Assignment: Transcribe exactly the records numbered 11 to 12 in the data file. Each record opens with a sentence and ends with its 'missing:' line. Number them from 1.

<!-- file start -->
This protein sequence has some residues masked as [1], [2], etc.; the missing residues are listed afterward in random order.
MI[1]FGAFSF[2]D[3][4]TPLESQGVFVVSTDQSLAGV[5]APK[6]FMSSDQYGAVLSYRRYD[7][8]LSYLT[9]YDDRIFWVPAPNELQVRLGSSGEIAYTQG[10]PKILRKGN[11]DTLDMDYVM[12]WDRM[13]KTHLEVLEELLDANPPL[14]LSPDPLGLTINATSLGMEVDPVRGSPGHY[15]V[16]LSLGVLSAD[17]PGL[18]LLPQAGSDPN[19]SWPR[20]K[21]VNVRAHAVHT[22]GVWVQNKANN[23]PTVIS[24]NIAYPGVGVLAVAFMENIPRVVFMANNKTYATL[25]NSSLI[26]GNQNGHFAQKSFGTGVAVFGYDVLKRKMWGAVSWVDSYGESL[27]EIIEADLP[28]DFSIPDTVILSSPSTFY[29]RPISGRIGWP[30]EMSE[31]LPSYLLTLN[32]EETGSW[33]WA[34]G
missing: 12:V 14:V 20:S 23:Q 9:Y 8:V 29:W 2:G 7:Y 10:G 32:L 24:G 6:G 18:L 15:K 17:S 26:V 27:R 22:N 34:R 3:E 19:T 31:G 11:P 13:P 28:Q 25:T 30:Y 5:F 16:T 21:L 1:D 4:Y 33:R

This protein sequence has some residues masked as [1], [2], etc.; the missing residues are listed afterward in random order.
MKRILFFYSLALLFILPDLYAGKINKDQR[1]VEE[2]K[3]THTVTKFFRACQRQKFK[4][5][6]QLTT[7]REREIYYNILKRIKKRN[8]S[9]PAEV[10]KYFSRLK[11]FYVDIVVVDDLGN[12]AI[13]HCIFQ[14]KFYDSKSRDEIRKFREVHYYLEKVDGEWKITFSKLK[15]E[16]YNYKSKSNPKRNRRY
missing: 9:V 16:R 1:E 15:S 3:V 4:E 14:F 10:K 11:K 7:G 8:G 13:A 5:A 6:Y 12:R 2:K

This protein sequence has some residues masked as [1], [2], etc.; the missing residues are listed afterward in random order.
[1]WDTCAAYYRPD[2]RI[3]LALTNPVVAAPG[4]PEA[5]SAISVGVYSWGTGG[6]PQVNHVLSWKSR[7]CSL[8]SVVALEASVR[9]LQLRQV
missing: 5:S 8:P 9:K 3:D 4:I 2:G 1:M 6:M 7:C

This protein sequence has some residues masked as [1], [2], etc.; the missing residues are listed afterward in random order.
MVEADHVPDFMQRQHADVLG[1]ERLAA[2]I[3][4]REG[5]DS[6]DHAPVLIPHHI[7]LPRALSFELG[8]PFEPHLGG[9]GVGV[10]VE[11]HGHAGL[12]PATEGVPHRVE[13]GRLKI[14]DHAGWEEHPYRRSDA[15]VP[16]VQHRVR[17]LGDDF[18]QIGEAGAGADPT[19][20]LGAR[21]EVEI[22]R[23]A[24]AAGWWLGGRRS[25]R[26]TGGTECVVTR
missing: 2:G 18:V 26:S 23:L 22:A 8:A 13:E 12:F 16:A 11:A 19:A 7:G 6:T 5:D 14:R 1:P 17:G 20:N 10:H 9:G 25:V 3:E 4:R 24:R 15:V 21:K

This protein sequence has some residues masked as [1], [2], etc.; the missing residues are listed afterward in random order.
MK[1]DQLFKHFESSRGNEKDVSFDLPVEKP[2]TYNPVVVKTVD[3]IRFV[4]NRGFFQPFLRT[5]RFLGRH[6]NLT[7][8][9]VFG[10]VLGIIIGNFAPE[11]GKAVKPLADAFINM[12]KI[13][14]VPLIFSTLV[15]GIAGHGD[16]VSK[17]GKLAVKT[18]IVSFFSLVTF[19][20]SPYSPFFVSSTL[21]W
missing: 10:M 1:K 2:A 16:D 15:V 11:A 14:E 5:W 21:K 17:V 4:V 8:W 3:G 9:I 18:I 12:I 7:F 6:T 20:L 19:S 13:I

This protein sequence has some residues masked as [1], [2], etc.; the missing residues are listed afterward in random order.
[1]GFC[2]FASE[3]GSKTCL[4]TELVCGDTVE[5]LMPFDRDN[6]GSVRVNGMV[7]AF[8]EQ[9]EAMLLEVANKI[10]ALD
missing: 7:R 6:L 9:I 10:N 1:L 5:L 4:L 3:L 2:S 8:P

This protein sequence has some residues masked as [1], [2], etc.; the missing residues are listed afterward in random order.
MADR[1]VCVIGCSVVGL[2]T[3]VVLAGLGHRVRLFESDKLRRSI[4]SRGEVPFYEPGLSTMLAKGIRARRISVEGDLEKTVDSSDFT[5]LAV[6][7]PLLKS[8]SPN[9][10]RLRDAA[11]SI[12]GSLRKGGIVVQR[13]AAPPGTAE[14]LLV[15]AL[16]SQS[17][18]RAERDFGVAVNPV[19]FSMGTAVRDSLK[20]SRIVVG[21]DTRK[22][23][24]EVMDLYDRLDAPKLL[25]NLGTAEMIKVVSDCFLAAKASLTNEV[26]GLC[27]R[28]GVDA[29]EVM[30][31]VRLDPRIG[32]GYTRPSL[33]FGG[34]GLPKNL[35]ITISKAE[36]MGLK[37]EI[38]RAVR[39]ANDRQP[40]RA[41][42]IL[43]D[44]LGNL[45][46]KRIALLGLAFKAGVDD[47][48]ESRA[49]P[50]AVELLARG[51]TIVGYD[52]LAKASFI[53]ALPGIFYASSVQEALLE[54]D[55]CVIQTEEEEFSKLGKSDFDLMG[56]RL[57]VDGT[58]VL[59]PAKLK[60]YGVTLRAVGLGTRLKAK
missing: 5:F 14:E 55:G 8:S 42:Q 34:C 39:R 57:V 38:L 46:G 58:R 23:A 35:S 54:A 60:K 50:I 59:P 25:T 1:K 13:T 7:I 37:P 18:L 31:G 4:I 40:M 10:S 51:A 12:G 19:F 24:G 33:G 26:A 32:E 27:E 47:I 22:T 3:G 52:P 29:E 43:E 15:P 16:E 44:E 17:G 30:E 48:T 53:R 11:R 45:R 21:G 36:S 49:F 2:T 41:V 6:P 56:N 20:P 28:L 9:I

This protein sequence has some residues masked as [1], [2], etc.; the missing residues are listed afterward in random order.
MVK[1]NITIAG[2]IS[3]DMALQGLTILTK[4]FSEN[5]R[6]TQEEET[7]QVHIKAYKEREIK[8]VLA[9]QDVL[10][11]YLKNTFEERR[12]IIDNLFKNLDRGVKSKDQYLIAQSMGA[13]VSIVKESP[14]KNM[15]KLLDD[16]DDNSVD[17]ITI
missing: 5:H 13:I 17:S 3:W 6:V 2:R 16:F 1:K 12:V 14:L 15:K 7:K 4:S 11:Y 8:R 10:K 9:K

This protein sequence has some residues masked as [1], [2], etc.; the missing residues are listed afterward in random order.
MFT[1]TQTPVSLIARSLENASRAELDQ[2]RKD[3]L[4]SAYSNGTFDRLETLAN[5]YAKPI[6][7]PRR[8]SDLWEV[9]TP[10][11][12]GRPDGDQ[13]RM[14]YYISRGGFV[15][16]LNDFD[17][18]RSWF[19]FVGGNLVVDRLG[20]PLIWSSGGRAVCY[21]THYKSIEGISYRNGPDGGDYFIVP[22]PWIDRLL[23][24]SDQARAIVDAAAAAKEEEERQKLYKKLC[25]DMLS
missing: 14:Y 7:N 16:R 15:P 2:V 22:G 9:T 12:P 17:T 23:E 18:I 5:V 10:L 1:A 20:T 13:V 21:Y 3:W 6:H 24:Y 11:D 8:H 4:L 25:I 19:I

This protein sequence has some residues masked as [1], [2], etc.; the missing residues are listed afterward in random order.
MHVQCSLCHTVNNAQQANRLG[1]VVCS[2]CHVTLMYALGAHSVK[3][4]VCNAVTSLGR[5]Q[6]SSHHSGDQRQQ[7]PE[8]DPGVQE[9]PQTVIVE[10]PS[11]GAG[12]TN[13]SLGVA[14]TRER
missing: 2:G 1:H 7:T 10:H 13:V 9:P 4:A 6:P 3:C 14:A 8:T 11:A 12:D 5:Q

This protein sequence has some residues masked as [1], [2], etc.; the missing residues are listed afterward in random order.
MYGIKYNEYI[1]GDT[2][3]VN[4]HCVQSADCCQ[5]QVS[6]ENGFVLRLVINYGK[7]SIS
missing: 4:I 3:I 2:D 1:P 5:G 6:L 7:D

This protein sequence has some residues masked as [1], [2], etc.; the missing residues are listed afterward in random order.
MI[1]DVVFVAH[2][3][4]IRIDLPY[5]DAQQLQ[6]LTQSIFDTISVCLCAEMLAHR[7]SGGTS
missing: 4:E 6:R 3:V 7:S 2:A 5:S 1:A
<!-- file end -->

This protein sequence has some residues masked as [1], [2], etc.; the missing residues are listed afterward in random order.
MYGIKYNEYI[1]GDT[2][3]VN[4]HCVQSADCCQ[5]QVS[6]ENGFVLRLVINYGK[7]SIS
missing: 4:I 3:I 2:D 1:P 5:G 6:L 7:D

This protein sequence has some residues masked as [1], [2], etc.; the missing residues are listed afterward in random order.
MI[1]DVVFVAH[2][3][4]IRIDLPY[5]DAQQLQ[6]LTQSIFDTISVCLCAEMLAHR[7]SGGTS
missing: 4:E 6:R 3:V 7:S 2:A 5:S 1:A